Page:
2. Salinity: Facts and Figures
Over the years, a number of respected institutions have looked into the causes and effects of salinity. They provide us scientific data that inform policymaking and drive how we lead our lives.
The CASS study. Beginning in 2001, a consortium of researchers began a major study of the importation of TDS (salinity and other solids in water) into central Arizona. The Central Arizona Salinity Study (CASS) study consisted of two phases conducted over a four-year project term.
In its conclusions, the authors of the report acknowledge the negative effects of hard water. But the report also notes that the agricultural sector experiences economic losses as high TDS water reduces crop yields, requires additional fertilizers and soil additives, and additional water to flush salts below the root zone. As the authors summarize the problem:
Water with a high TDS concentration impacts virtually all sectors of society - residential, commercial, industrial, and agricultural. For the homeowner, salinity reduces the useful life of household appliances, such as water heaters, evaporative coolers, faucets, clothes washers and dishwashers. Homeowners also incur salinity “avoidance costs” such as buying bottled drinking water and installing water softening systems. The commercial sector (schools, hospitals, retail stores, etc.) encounters impacts similar to homeowners with water-intensive operations bearing higher costs. Some industries in central Arizona (such as food and beverage manufacturers and semiconductor manufacturing) require de-mineralized water, other industries require water softening. In such cases, relative costs are directly tied to the TDS content of the water they receive from systems.
The effect of salinity on crops has been well documented. Worldwide, millions of acres of land - in some cases dating back to ancient civilizations - have been rendered unproductive due to salt loading. The present day agricultural sector experiences economic losses as high TDS water reduces crop yields, requires additional fertilizers and soil additives, and results in a need to apply supplemental water to flush salts downward away from the root zone. Increasing salinity content of groundwater has left supplies in certain areas unusable for expanding urban growth without some form of treatment.
Among other key findings:
- Currently, over 1.75 million tons of dissolved salts are imported into central Arizona’s Maricopa, Pinal and Pima counties annually from the Salt, Verde and Colorado Rivers.
- Since about 1985, the Phoenix metropolitan area has been accumulating salts at a rate of about a million tons annually. This is equivalent to a pickup load of salt coming into the Valley every 15 seconds.
- Society adds salts into the water cycle through the use of fertilizers, water softeners, industrial water treatment, and many other activities.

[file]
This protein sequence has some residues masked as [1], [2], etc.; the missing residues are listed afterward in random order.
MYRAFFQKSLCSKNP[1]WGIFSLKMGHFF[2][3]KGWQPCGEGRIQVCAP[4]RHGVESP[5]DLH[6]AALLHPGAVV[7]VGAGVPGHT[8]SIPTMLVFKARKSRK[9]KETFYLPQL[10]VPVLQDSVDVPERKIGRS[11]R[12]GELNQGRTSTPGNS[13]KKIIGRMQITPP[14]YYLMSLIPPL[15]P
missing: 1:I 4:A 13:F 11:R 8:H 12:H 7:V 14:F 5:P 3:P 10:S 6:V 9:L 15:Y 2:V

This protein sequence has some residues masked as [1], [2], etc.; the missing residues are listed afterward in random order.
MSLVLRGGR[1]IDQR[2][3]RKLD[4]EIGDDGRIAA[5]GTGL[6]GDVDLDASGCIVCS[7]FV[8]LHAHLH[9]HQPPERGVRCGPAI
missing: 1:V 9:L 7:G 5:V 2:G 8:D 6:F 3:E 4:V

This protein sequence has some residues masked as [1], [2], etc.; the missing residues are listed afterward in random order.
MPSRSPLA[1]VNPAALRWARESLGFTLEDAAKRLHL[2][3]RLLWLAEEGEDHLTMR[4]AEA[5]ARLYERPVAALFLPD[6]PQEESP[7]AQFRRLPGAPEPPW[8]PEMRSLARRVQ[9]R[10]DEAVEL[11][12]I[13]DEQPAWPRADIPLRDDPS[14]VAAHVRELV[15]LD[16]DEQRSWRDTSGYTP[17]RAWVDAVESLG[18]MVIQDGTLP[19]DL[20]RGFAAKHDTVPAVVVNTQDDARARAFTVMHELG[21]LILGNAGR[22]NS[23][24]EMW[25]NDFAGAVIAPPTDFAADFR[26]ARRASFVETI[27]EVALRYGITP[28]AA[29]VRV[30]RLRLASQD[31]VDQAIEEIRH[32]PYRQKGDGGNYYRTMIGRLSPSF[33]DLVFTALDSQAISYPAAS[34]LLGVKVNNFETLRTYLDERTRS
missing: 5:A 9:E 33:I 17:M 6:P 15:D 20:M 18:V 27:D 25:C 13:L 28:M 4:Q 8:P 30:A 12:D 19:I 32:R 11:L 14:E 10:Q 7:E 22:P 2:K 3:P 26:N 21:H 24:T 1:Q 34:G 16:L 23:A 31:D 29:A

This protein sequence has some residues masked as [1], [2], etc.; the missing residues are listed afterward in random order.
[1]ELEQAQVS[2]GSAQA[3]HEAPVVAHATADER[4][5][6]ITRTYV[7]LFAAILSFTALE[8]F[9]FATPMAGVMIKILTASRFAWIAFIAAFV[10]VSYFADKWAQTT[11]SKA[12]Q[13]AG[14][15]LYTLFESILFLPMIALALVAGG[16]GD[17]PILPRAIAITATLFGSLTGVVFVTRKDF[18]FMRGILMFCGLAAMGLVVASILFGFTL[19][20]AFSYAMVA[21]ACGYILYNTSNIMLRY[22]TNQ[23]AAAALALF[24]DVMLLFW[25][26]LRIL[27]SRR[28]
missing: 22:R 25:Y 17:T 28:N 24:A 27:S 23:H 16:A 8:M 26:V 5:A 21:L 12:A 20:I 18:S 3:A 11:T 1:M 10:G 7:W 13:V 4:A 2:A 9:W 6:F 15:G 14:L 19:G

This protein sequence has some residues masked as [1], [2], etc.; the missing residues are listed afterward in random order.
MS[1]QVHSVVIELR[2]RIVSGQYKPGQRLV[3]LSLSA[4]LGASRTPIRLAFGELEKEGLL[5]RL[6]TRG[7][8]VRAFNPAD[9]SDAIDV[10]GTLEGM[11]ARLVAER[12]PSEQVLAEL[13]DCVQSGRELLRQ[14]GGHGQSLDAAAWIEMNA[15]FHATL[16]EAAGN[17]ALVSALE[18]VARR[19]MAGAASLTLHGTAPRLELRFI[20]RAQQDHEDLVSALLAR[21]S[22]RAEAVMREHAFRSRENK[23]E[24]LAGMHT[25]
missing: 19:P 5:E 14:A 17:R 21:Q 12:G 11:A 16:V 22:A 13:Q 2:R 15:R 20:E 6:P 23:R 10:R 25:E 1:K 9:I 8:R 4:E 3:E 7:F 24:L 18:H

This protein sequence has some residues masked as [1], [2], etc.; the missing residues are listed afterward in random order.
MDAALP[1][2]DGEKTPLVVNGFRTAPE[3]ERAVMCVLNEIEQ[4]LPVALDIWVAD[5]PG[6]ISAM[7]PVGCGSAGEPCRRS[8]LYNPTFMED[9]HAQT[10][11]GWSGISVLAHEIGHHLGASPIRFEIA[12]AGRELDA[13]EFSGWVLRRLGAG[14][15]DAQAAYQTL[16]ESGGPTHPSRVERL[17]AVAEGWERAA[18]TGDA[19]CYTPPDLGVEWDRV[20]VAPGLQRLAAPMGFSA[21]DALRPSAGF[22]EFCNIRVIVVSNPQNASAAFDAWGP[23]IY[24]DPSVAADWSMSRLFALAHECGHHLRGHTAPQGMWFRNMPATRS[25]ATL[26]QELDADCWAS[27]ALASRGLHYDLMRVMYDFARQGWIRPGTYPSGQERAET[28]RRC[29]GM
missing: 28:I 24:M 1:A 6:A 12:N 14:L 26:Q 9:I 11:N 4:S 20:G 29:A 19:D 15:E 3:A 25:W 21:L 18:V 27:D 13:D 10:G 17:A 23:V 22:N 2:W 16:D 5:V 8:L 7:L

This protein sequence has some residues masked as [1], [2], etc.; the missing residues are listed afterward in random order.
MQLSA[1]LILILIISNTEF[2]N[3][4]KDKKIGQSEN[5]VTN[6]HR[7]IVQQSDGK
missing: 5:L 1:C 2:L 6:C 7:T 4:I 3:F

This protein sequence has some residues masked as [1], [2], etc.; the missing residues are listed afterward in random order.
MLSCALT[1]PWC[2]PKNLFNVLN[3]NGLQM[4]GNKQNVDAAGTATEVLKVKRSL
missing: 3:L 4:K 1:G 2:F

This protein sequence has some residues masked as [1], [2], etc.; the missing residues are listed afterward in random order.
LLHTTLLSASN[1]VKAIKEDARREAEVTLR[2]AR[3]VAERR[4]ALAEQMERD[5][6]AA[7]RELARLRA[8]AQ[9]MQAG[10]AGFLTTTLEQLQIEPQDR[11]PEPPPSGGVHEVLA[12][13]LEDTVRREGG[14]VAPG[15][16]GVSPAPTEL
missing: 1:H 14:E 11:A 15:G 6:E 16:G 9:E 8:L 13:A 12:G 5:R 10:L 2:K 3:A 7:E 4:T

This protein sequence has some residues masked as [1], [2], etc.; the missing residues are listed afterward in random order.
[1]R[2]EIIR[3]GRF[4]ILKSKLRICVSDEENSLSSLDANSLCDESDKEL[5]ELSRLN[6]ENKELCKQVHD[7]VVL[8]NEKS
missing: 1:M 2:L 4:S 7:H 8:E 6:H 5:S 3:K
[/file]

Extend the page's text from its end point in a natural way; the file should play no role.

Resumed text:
- Because of society’s contribution, the total dissolved solids (TDS) concentration in wastewater is between 300 to 500 milligrams per liter (mg/L) greater than the TDS concentration of the potable water supply. The salts remain in the water as it passes through the wastewater treatment plant.
The study concluded: “Managing salinity is required for the long term sustainability of central Arizona. Over a million tons of salts are accumulating in the Phoenix Metropolitan area and salts are also accumulating, although at a less rapid rate, in … other places in central Arizona. Some groundwater has TDS concentrations which make it non-potable. As the population grows, there will be increasing pressure to use these impaired waters.”
HDR Study. In 2009, HDR Engineering, Inc and Arizona State University (ASU) teamed to conduct a study that focused primarily on the effectiveness of devices that claim to be alternatives to conventional water softeners. It was conducted at the behest of the Phoenix Water Services Department.
The authors of the study found that “TDS and its components have the potential to restrict the beneficial use of reclaimed water, increase water management costs, and decrease the economic and environmental sustainability of a region.” As in the CASS study, they also recognized the real problems associated with hardness, stating that the Phoenix area is known to have very hard water at 80-280 mg/L.
The study also examined some of the underlying causes of high salinity. According to the report:
- Source waters contribute about 42% of the total salts. Other salt sources include neighboring cities and residential, commercial and industrial activities that result in wastewater discharges.
- Based on previous studies, it is estimated that about 31% of homes in the city are using SRWS (self-regenerating water softeners). The level of TDS originating from SRWS is not consistent due to a range of salt and water efficiencies. The modeling results indicate that residential SRWS produce 4 to 22% of the total in each sewershed examined, while commercial SRWS produce 1 to 4% and industrial softening produces about 17%.
- The model estimates that 137,202 to 160,869 pounds of salt are added to Phoenix sewers from all water softening activities each day, about to 8 to 10% of the total salts being treated at the three wastewater plants.